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Mcevoy v. Brown

MAY 21, 1958.

MARY MCEVOY, PLAINTIFF-APPELLEE,

v.

ROBERT S. BROWN, DEFENDANT-APPELLANT.



Appeal from the Circuit Court of Macon county; the Hon. MARTIN E. MORTHLAND, Judge, presiding. Affirmed.

JUDGE REYNOLDS DELIVERED THE OPINION OF THE COURT.

The plaintiff, Mary McEvoy, seventy-two years of age, sued her son-in-law Robert S. Brown, claiming she was attacked or injured by the dog of the defendant, by reason of its running into or against her in such a manner that she fell or was knocked from her back steps and broke her ankle. The dog belonged to the defendant son-in-law, and had been brought to the home of the plaintiff by her two grandsons, children of the defendant. At that time the plaintiff was living in her own home at 890 West William Street in Decatur, Illinois. The defendant, at the time of the injury to the plaintiff, lived at 2 Millikin Place, in Decatur. The little boys brought the dog which was a puppy about 3 months old over to their grandmother's home and tied him in the back yard. There had been some prior arrangement between the plaintiff and her daughter that she would care for the boys that afternoon and the plaintiff first saw the dog some time after the boys got there, when she found him tied up in the back yard. She thought he was hungry and went back into the house to get some steak bones for him. She untied him before she fed him and because the dog appeared to be still hungry she started back into the house to get him more food. The plaintiff is not clear whether or not she was on the back porch or still on the steps when the puppy ran between her legs and she fell. She is positive in her testimony that he ran between her legs. She had a visitor with her at the time, a Mrs. Whitley, but Mrs. Whitley did not see the dog when he ran into or against the plaintiff. The only witness as to the actual running into or against the plaintiff by the dog is the plaintiff herself. The defendant was not in the city at the time of the accident, and knew nothing about it. There does not seem to be any dispute as to the extent of the injury suffered by the plaintiff and the amount of her expenses growing out of the injury. The questions before this court are the legal questions raised by the appeal, and the question raised in the appeal as to what actually caused the plaintiff to fall, this being a question of fact, and since the plaintiff is the only witness as to this, an interpretation of her various statements as to what happened must be made. The plaintiff in her testimony uses several expressions as to the cause. In one place in her testimony, she stated the dog "ran up from behind her and went between her legs and threw her into the bushes on the east side." At other points she testified that the dog ran between her legs and tipped her into the bushes; that it was the pressure of the dog that made her fall; that she fell when he got between her legs and she lost her balance; that he went between her legs and threw her into the bushes; that he evidently bumped against her when he went between her legs; that she fell because the dog tripped her, and then at another point she answered: "What I mean is, I guess I lost my balance when the dog tripped me." And at another point she said: "I remember distinctly feeling a twist of his body as he went between my legs and that is what caused me to fall."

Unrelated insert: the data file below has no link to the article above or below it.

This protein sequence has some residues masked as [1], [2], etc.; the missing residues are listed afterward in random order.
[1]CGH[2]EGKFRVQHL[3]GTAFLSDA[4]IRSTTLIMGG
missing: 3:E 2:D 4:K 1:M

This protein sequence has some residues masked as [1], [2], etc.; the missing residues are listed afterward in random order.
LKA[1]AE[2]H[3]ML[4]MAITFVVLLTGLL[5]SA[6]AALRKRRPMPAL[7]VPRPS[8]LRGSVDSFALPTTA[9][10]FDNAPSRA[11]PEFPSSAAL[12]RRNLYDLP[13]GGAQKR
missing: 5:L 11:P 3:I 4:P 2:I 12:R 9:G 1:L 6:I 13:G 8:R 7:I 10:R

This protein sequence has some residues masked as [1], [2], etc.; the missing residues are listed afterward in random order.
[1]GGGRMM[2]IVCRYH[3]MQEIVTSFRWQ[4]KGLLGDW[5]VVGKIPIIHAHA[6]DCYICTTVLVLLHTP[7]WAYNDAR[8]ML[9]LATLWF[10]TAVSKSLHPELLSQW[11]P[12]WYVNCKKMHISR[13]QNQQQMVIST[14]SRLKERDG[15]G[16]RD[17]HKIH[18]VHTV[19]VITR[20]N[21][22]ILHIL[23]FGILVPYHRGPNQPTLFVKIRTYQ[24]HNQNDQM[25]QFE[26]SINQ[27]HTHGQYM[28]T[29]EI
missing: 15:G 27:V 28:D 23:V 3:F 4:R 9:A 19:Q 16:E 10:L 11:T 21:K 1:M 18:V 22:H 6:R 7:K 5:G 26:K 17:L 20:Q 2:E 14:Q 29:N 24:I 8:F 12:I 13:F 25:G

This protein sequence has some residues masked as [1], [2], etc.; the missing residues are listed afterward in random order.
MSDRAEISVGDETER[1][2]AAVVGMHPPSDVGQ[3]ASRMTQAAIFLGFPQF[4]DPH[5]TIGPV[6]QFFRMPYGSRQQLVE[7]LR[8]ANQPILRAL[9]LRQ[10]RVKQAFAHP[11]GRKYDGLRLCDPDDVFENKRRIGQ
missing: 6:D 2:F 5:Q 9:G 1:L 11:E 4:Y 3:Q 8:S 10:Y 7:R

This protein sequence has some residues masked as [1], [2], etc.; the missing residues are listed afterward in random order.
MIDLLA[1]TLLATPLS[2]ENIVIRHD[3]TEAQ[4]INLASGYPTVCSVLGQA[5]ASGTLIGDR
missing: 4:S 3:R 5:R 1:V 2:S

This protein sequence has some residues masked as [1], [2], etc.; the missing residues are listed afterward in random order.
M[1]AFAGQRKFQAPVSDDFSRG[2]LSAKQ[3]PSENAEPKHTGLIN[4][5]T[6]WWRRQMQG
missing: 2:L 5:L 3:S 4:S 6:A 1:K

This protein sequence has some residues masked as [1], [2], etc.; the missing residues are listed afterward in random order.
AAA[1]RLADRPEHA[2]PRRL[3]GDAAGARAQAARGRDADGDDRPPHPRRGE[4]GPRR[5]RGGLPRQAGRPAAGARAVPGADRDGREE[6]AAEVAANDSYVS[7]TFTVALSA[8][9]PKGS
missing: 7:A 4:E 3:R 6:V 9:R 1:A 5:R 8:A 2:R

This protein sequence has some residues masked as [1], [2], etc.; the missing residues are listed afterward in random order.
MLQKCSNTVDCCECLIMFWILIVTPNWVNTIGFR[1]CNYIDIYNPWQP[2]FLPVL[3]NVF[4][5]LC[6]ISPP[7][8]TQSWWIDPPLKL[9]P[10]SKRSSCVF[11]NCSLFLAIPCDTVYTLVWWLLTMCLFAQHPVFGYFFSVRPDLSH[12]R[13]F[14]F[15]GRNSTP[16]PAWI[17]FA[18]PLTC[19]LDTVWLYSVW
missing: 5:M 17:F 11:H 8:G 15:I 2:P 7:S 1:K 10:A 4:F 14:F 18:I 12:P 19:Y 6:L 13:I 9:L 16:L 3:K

Summing up this testimony of the plaintiff and her various expressions of what actually caused her fall, it seems definite that the act of the dog running between the plaintiff's legs, was the cause of her falling. Whether she was tipped, tripped, thrown, bumped, or was caused to lose her balance by reason of the dog running between her legs, is immaterial. The plaintiff did not fall as the result of any act or omission on her part, but because the dog ran between her legs, thereby causing her to fall, and this being established without question, any play on words or inquiry into the semantics is unnecessary.

The suit was brought under the provisions of Chapter 8, Section 12d of Illinois Revised Statutes (1953). The statute in question is as follows:

"If a dog, without provocation, attacks or injures any person who is peaceably conducting himself in any place where he may lawfully be, the owner of the dog is liable in damages to the person so attacked or injured to the full amount of the injury sustained. The term `owner' includes any person harboring or keeping a dog. The term `dog' includes both male and female of the canine species."

The plaintiff contended and so claimed in her complaint, (par. 2 of complaint) that she was attacked or injured by said dog by reason of its running upon or against her in such manner as to knock the plaintiff from her steps and thereby throwing her with great force and violence to and upon the ground. And the plaintiff further contends that the attack or injury suffered by the plaintiff was without provocation on her part.

The only witnesses were the plaintiff, the defendant, who admitted ownership of the dog, but knew nothing of the dog being at the home of the plaintiff or what happened there, the defendant's wife, the daughter of the plaintiff, who was not present and knew nothing as to the actual occurrence, Mrs. Mabel Whitley, who was present but did not see the actual occurrence since she was looking another way, and Dr. Sterling G. Parker, who treated the plaintiff.